‘Ransomed.Vc’ Group Attacking Japanese Giants in New operations

In the ever-evolving cyber threat landscape, Ransomed.vc, a ransomware syndicate with a rapidly growing reputation on the Dark Web, has once again made headlines. This time, their target is Japan’s telecommunications giant, NTT Docomo. 

This development comes hot on the heels of the recent data breach at Sony, which appears to be connected to the activities of Ransomed.vc. 

The group is demanding a hefty ransom of $1,015,000 from NTT Docomo after Sony refused to meet their demands, leading to the public release of stolen data, reads Resecurity report.

The big question now is whether this signals the beginning of a new wave of cyberattacks targeting Japan.

Ransomed.vc, which started as an underground forum in August 2023, has rapidly transformed into a formidable ransomware syndicate. 

Initially focusing on data leaks, access brokerage, vulnerabilities, exploits, and other cybercriminal tradecrafts, the forum aimed to build a thriving community of like-minded individuals. 


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Their credit system, rewarding members based on their activity, incentivized the sharing of valuable, previously undisclosed information. 

The forum primarily focused on sharing compromised data, combo lists with credentials, and personally identifiable information (PII), all highly sought-after commodities in the modern underground ecosystem.

As their operations evolved, Ransomed.vc adopted a unique extortion approach, dubbing themselves “a leading company in digital peace tax.” 

This method involved exploiting GDPR laws and data protection regulations to coerce European Union-based victims into paying ransoms. 

Failure to comply would result in the public release of stolen information, leading to GDPR fines

The group’s rationale was that paying the ransom served as an expense, potentially outweighing the significant fines and subsequent financial and reputational damage from regulators.

Establishing an Affiliate Program

Ransomed.vc has also established an affiliate program, inviting others to monetize compromised access to enterprise networks. 

While they don’t allow attacks on critical infrastructure, exceptions can be made with “special confirmation from admin.” This move suggests a network of cybercriminals and compromised access suppliers forming around the syndicate.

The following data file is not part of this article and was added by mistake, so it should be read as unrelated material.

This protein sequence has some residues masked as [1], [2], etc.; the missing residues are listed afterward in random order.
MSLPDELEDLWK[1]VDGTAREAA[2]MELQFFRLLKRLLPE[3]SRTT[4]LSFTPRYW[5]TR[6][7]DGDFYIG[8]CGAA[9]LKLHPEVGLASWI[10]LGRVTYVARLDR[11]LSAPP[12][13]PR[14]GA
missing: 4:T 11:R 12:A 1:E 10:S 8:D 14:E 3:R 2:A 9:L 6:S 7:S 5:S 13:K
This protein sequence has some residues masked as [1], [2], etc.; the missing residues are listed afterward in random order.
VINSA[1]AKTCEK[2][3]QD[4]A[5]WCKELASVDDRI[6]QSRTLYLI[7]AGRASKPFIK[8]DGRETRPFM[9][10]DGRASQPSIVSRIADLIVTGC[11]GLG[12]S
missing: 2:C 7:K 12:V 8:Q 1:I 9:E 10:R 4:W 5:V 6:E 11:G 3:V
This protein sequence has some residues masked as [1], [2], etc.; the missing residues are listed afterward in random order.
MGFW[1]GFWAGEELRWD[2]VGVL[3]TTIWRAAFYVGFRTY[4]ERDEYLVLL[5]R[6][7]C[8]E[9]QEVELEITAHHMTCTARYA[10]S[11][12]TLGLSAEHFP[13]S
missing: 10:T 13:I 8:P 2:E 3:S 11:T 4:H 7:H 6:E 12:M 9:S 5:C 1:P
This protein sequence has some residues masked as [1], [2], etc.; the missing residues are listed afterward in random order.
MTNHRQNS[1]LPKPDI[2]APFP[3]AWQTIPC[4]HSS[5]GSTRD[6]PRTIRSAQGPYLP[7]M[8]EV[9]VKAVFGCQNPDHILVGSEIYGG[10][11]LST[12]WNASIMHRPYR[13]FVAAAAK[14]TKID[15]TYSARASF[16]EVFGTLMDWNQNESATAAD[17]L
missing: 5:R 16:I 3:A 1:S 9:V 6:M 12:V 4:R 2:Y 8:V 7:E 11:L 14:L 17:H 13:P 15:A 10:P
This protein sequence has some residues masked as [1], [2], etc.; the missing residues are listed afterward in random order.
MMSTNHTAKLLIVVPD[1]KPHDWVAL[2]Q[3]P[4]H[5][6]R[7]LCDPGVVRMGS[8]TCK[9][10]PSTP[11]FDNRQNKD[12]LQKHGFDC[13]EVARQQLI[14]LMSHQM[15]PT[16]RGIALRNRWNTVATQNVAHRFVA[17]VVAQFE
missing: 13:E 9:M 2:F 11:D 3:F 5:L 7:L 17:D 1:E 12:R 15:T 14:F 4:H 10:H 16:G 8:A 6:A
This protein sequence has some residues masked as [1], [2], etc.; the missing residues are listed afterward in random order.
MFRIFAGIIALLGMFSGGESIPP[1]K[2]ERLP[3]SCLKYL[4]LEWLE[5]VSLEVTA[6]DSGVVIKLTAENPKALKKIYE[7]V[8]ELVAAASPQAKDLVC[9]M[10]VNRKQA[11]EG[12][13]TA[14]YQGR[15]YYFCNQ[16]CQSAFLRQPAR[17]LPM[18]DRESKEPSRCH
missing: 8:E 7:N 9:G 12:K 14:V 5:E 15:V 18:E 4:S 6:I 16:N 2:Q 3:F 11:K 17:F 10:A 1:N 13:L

The recent Sony incident sheds light on the group’s activities. Stolen files, including source codes, internal presentations, and confidential information, were exposed. 

Notably, the breach appears to involve an engineer’s workstation and references to SVN repositories. 

The breach’s scope might not encompass all systems, as initially claimed, but the authenticity of the exposed artifacts is evident.

Amplifying the Leak

What’s intriguing is that the leak was amplified by an individual known as BorisTulev, who claimed to be a Ransomed.vc affiliate. 

On September 23, 2023, the group released a new archive containing 2.4 GB of data, revealing fresh sensitive details behind the incident, including compromised credentials and an SSH private key. 

Interestingly, the leaked data points to an IP address related to one of NTT DOCOMO’s data centers.

The announcement of the attack on NTT DOCOMO was dated September 26, but a day earlier, on September 25, BorisTulev had already published information about the victim on the Dark Web forum, leading to his immediate ban from the platform. 

This raises questions about whether this was an intentional strategy by Ransomed.vc or a premature move by BorisTulev. 

The actor’s profile indicates a South Slavic ethnic background, specifically Bulgaria, adding to the intrigue surrounding their origin.

The Security HUNTER (HUMINT) team has reached out to Ransomed.vc via TOX (TOR IM) regarding the Sony breach and NTT DOCOMO. 

The group claims to possess 240 GB of stolen Sony data, which they are willing to sell for a relatively low price, starting at $10,000 in BTC. 

Their primary motivation appears to be public shaming rather than profit, a tactic known as “pressure support” to compel victims into arranging payments.

Interestingly, Ransomed.vc has links to the Telegram account @EOMLOL, as identified in their source code. 

This account’s reference to Blackforums[.]net, another underground forum focusing on data breaches, suggests a web of interconnected cybercriminal activity. 

Blackforums[.]net also features actors with ties to Ransomed.vc, pointing to a complex ecosystem of cyber threats.

Furthermore, a recent development involved the creation of a “Five Families” alliance, composed of groups previously involved in large-scale cyber incidents. 

This alliance, which includes STORMOUS, GhostSec, SigedSec, and others, indicates a shift from hacktivism to ransomware operations, with a focus on collaborating and recruiting new members to scale their operations.

While the Resecurity team closely monitors Ransomed.vc’s actions, the group claims to possess unreleased data breaches affecting U.S.-based corporations, government entities, and European targets. 

This ongoing threat emphasizes the importance of proactive surveillance and threat intelligence gathering to protect against evolving cyber threats.

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Gurubaran is a co-founder of Cyber Security News and GBHackers On Security. He has 10+ years of experience as a Security Consultant, Editor, and Analyst in cybersecurity, technology, and communications.